The Swan Lake Resorts UMP Modifieds had a couple of rough starts, but once the race got into full swing, it was competitive. Jamie Lomax put on a dominating performance for the first half of the race. Zeke McKenzie looked to the inside of Lomax on lap seven but couldnt clear Lomax for the spot. A caution for a car spinning in front of the leaders closed the gap between McKenzie and Lomax. McKenzie got a good restart and the No. 36 of Lomax and the No. 24 of McKenzie had been side-by-side for three laps before McKenzie got the lead on lap 13. Lomax fought back, and the pair were side-by-side again, but Lomax took back the spot on lap 17 after they fought on all of the racing surfacefor the position. McKenzie drove hard into turn three on the last lap for a last chance at the win, but Lomax was able to snag the first win of the season. McKenzie came in second and pole-sitter Frank Marshall was third.


That was good, clean racing, said Lomax. A car dumped water on the back stretch, so we were slipping and sliding, but we didnt come in contact with each other. That was fun.


The final race of the night featured a new class this year: the Bane-Welker Cyber Stocks. Kirby Trent started on the pole and led most of the feature, but PeeWee Warren had other ideas. He took the high groove around the race track and found himself in the lead halfway through the feature. Trents No. 111 started going backward as Loren Swanson soon passed him for the runner-up position. Swanson swung out too high out of turn two near the end of the race, and Trent was able to reclaim the position, and close the gap on the leader. Warren, who was running double-duty in a Cyber Stock and a Super Street, won the feature with Trent in second and Swanson in third.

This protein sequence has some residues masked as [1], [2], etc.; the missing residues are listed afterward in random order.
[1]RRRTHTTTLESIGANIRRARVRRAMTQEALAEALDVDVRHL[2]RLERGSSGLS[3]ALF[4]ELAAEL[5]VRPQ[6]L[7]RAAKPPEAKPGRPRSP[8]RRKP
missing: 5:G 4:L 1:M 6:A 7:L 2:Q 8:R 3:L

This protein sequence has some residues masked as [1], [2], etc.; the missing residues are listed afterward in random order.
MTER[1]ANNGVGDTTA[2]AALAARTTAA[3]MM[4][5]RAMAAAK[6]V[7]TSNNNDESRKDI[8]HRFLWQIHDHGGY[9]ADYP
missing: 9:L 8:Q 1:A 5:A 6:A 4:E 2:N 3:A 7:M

Trent sure gave me a run for my money tonight. We got lucky, laughed Warren.


Join us next week for a regular night of five divisions of racing. The gates open at 4 p.m. with hot laps at 6 p.m. and racing at 7 p.m. ET.




About Plymouth Speedway:

Plymouth Speedway features a three-eighths (0.375) mile banked dirt oval owned by Ed Kennedy. Five different classes of racing are featured: UMP Modifieds, Non-wing 600 Sprints, Thunder Stocks, Cyber Stocks and Super Streets. Regular season races are scheduled in the months of April through August on Saturday nights with several special events. For information, visit www.plymouthspeedway.net, follow Plymouth Speedways official Facebook page, @PlymouthSpeed on Twitter or email info@plymouthspeedway.net.